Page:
A White, White Day

Streaming as part of EDFILMFEST AT HOME brought to you by EIFF and Curzon Home Cinema (CHC)

“When everything is white, and you can no longer see the difference between the earth and the sky, the dead can talk to us who are still living”

Hlynur Palmason opens A White, White Day with that quote on-screen. I know not from where it comes, but it is an apt scene-setter for what follows. A car drives through this expanse of white, the only thing visible the road on which it makes its careful progress – careful, that is, until it does not take a bend, instead crashing through the barrier and disappearing from sight.

Driver, and victim of this fatal crash, is the wife of local Police Chief Ingimundur (Ingvar Sigurðsson). Caught in a permanent sense of mourning, a man alone with his feelings, even though he is surrounded by family, in particular his young granddaughter Salka (Ída Mekkín Hlynsdóttir), Ingimundur spends his time building a house for Salka and her mother.

The story is centred on two relationships: his unconditional love for Salka and his love for his late wife, whom he comes to realise had been having an affair. Unable to bring himself to confide in anyone, his grief and despair finally take him completely when, while going through a box of her belongings, he finds in a camcorder footage of her with her lover. The doubts that had plagued him have now become fact, and his memories of her altered for ever.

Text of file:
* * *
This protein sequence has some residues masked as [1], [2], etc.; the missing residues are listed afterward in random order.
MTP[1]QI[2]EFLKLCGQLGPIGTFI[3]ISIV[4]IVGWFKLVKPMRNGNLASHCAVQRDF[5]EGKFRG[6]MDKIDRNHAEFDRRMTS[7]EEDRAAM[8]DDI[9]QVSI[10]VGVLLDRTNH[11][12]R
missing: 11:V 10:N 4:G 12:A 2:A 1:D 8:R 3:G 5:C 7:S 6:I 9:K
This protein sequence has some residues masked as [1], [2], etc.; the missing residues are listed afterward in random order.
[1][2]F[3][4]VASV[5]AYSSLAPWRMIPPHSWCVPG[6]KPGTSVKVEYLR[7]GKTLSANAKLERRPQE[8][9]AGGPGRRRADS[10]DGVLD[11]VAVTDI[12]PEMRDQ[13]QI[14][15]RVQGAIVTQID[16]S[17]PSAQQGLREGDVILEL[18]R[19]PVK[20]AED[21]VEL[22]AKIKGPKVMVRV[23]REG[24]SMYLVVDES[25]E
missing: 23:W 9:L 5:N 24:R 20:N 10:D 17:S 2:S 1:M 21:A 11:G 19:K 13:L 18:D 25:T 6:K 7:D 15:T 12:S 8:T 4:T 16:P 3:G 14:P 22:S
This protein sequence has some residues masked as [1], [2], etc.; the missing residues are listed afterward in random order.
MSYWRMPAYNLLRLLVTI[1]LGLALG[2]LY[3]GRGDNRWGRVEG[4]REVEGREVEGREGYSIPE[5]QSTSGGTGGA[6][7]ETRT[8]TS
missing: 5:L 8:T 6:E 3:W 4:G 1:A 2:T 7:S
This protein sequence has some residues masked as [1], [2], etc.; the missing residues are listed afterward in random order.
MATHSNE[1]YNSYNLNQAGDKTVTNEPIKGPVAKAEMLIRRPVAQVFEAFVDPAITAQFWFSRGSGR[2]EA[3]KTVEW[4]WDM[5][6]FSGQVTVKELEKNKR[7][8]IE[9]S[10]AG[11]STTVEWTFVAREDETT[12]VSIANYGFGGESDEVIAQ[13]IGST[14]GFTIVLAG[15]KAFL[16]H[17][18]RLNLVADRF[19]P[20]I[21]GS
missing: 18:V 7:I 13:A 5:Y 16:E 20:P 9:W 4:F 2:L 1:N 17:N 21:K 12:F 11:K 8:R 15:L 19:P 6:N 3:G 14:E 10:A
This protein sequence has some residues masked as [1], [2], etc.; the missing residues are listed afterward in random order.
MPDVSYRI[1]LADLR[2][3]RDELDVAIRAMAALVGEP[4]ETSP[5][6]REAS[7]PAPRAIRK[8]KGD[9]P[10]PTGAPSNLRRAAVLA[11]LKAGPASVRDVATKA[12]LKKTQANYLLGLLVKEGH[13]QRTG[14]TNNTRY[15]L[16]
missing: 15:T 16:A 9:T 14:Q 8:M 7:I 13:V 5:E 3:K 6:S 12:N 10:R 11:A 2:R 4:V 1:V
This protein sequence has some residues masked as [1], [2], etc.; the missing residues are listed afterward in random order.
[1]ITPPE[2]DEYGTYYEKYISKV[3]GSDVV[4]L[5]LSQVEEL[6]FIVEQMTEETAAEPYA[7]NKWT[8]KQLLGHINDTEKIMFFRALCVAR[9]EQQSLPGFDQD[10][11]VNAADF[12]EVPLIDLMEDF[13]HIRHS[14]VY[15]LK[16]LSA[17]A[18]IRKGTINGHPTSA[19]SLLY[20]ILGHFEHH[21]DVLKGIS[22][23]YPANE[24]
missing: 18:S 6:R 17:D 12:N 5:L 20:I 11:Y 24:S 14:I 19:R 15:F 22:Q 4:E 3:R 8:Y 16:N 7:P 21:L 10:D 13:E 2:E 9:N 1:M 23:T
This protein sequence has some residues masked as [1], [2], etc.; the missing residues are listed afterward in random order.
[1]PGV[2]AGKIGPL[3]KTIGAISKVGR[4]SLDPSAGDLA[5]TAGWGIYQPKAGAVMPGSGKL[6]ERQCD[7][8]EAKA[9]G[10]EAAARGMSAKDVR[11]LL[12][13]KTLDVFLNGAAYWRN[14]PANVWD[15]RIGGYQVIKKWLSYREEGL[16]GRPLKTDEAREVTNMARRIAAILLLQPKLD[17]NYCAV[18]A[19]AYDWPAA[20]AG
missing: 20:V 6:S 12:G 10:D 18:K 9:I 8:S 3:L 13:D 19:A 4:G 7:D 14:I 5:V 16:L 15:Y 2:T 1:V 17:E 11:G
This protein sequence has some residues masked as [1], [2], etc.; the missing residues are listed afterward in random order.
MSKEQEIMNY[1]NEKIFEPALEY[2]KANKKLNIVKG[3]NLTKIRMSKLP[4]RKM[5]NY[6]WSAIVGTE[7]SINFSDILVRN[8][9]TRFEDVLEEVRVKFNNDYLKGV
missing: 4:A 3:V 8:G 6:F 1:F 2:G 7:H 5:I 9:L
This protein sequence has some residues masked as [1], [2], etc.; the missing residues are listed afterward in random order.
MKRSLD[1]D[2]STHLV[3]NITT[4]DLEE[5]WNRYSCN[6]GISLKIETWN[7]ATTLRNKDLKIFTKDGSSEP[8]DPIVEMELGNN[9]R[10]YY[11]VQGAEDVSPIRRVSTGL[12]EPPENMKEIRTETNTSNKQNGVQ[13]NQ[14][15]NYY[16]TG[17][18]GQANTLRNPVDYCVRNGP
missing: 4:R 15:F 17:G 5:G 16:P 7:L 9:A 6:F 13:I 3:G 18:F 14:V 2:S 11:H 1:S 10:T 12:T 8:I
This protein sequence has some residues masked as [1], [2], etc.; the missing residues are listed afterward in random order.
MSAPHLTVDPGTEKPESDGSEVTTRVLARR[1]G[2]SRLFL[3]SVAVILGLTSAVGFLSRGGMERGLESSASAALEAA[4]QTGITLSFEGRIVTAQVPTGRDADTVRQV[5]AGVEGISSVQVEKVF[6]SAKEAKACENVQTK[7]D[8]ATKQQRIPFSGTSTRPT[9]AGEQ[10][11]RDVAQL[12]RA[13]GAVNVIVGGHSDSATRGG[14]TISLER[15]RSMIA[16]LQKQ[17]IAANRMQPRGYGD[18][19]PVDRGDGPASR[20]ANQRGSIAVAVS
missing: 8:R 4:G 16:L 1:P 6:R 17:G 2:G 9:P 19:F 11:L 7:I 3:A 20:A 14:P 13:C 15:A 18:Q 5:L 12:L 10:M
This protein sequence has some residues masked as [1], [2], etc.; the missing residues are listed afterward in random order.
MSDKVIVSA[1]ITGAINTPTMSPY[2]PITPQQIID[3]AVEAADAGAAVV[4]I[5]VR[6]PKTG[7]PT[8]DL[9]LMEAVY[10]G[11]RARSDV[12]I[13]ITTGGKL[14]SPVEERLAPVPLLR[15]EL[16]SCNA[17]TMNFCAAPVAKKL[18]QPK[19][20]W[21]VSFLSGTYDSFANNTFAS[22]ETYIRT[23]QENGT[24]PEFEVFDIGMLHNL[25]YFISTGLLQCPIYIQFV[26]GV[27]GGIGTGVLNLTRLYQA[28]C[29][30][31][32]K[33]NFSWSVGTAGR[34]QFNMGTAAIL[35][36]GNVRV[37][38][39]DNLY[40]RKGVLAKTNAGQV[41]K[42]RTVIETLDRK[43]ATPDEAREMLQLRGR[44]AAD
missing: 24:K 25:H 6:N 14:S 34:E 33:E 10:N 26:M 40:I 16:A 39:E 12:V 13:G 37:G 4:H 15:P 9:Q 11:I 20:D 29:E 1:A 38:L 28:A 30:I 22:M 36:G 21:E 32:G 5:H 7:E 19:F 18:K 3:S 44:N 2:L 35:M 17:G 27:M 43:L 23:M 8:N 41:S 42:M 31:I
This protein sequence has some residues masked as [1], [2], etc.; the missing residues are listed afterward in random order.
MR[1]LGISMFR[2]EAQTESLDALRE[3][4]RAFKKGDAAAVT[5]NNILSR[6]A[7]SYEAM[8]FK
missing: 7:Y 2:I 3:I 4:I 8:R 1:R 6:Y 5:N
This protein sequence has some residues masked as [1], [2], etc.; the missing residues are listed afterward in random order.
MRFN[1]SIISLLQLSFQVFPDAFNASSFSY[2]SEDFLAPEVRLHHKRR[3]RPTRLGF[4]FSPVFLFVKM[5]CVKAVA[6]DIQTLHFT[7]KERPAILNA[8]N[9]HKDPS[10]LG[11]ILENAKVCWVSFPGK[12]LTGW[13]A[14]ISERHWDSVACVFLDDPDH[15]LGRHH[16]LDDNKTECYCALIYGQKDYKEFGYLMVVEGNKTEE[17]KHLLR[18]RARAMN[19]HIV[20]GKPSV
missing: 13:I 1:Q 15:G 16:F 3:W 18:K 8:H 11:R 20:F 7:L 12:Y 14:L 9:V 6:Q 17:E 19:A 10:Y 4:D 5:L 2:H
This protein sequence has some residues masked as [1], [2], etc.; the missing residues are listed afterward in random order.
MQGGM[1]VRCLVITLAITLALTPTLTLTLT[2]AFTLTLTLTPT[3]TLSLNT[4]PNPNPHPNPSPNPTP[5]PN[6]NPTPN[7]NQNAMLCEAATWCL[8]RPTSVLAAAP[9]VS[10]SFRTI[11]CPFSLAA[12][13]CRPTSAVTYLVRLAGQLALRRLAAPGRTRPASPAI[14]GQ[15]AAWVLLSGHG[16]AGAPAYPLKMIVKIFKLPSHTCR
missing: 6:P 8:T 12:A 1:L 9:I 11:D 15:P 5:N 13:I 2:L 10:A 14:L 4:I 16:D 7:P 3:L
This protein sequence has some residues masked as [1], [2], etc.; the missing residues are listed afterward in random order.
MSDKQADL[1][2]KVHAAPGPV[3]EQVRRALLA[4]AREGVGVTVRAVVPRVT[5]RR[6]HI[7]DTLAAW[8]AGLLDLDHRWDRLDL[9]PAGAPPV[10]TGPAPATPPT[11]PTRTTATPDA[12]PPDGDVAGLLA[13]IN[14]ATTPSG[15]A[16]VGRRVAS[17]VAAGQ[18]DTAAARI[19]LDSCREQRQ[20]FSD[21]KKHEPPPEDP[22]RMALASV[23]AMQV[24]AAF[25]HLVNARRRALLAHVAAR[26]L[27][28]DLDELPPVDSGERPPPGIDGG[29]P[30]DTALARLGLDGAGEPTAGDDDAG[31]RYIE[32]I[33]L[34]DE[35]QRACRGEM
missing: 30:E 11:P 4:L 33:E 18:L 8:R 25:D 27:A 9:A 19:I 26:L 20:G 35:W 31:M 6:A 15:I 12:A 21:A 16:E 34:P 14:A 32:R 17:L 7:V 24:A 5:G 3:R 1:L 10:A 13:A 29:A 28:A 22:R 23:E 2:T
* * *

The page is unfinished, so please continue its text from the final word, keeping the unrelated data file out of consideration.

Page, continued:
The question now is whether his determination to seek revenge on her lover, not to mention taking out his anger and hurt on anyone in his path, will be greater motivation than his desire to provide for his daughter and granddaughter. Palmason has created a tale of grief, loss and memory; the difficulties of dealing with a sudden, unexpected loss and the even greater difficulty when we find that the subject of the memories was not as well known to us as we thought.

Sigurdsson gives a mesmerising performance, he draws us in until we share both his grief and his anger, despair for him and hope for him too. Ída Mekkín Hlynsdóttir captivates, too. A calm oasis amid her grandfather’s turmoil, she avoids any notion of irritating precosiousness while revealing a quiet strength of character. I will remember this one for a long time to come.

Just one thing did not sit quite right – repeated and lengthy views of a childrens’ TV show that – unless I’m missing something here – has nothing to do with the plot and quickly became an irritating distraction. Other than that, perfect.

Set for digital release on 3rd July.

Jim Welsh

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